Europe-wide unions come a step closer

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Pan-European trade unions came a step closer yesterday as a deal was struck between the biggest employees' organisations in Britain and Germany.

The GMB general union and the IG Chemie made an agreement that will give nearly two million workers in both countries dual membership.

Senior union leaders believe that the single European currency is inevitable, that wages and conditions will eventually be determined at single bargaining tables throughout the continent and that the future for workers now lies in international organisation.

The inter-union pact contrasts with the deep divisions over Europe in the Conservative Party, and could well fuel the fears over monetary union expressed by the Europhobes.

The union deal was signed yesterday simultaneously in London by John Edmonds, leader of the GMB and in Hanover by Hubertus Schmoldt, president of IG Chemie-Papier-Keramik.

The accord means that British workers employed in the process industry in Germany will have the protection of IG Chemie and vice-versa.

Mr Edmonds said that he would not rule out a "con-federal" relationship with the German union with the doors open for the creation of a single group to represent employees throughout the sector in Europe.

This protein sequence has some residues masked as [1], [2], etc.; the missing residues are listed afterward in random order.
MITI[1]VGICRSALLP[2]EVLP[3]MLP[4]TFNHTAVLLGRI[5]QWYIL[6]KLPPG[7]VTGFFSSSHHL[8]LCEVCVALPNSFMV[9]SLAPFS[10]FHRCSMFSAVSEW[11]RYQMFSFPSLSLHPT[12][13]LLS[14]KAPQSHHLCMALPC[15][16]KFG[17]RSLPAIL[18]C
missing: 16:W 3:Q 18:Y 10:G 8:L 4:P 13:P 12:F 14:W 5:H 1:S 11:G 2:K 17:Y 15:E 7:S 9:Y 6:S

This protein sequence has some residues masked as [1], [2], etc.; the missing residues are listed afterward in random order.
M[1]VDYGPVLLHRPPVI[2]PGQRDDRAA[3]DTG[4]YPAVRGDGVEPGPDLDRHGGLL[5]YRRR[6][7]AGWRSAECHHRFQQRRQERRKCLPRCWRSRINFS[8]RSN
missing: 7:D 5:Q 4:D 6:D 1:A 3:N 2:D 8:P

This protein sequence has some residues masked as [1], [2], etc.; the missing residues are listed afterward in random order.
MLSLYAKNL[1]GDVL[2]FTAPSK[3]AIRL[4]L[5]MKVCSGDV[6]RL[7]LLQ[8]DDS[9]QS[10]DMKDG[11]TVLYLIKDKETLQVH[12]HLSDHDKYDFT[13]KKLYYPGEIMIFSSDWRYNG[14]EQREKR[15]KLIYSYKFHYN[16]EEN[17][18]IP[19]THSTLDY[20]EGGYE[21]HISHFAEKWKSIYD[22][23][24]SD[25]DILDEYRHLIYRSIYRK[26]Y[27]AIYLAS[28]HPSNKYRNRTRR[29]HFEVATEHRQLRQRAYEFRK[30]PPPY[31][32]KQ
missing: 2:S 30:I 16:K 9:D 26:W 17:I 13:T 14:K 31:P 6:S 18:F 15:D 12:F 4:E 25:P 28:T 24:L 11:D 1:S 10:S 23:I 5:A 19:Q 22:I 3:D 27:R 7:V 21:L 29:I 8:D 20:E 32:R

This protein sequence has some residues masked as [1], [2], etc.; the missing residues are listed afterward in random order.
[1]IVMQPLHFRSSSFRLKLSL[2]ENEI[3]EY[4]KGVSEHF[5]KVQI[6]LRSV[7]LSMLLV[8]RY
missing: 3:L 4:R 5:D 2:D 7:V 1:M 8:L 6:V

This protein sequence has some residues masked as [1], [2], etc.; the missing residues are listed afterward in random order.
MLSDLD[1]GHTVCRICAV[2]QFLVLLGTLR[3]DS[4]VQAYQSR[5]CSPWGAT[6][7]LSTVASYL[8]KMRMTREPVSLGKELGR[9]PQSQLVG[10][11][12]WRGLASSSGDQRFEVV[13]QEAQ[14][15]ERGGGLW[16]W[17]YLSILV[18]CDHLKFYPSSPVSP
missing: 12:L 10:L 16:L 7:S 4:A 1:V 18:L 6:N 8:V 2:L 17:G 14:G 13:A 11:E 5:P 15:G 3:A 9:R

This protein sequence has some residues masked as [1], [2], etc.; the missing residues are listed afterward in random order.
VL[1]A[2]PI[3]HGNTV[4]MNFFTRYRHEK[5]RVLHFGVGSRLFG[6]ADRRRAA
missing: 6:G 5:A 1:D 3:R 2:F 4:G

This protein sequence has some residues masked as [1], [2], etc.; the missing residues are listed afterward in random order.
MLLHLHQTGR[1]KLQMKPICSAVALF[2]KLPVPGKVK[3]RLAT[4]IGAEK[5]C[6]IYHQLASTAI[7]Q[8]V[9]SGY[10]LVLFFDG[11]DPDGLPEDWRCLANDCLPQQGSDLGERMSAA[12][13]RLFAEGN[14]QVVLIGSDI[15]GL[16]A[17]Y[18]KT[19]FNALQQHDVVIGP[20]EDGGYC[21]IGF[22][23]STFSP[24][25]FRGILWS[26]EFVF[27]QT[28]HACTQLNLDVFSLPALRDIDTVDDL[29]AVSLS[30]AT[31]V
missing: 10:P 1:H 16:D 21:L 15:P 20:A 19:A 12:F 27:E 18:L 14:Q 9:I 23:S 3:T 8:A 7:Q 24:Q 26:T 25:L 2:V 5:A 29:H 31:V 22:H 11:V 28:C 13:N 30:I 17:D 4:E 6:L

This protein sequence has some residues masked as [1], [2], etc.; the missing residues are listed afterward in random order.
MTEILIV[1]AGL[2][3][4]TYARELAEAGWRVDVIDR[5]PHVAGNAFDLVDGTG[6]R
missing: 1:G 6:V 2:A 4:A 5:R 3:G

Mr Edmonds said unions had to respond to the "Europeanisation" of companies. There had been co-operation between the GMB and IG Chemie for the last four years, now that was to be taken a step further.

"The long-term intention is to develop collective bargaining at European level. This is one stage in that direction," Mr Edmonds said. He stressed that unions were still a long way from that level of co-operation, but there was already substantial contact between European employees' representatives at the level of works' councils.

The GMB leader said his union was looking to tie up similar arrangements with at least one other union in continental Europe.

He said that both unions already participated in works' councils and there was a strong case for representatives from both to sit down and work out a common agenda before critical meetings.

Mr Schmoldt said that the accord was the first his union had reached with any similar organisation in another European Union country. It was, however, a stimulus to start talks elsewhere.

The German union leader hoped that the link-up would mean increasing harmonisation between health and safety rules and the provisions for working hours in Germany and Britain.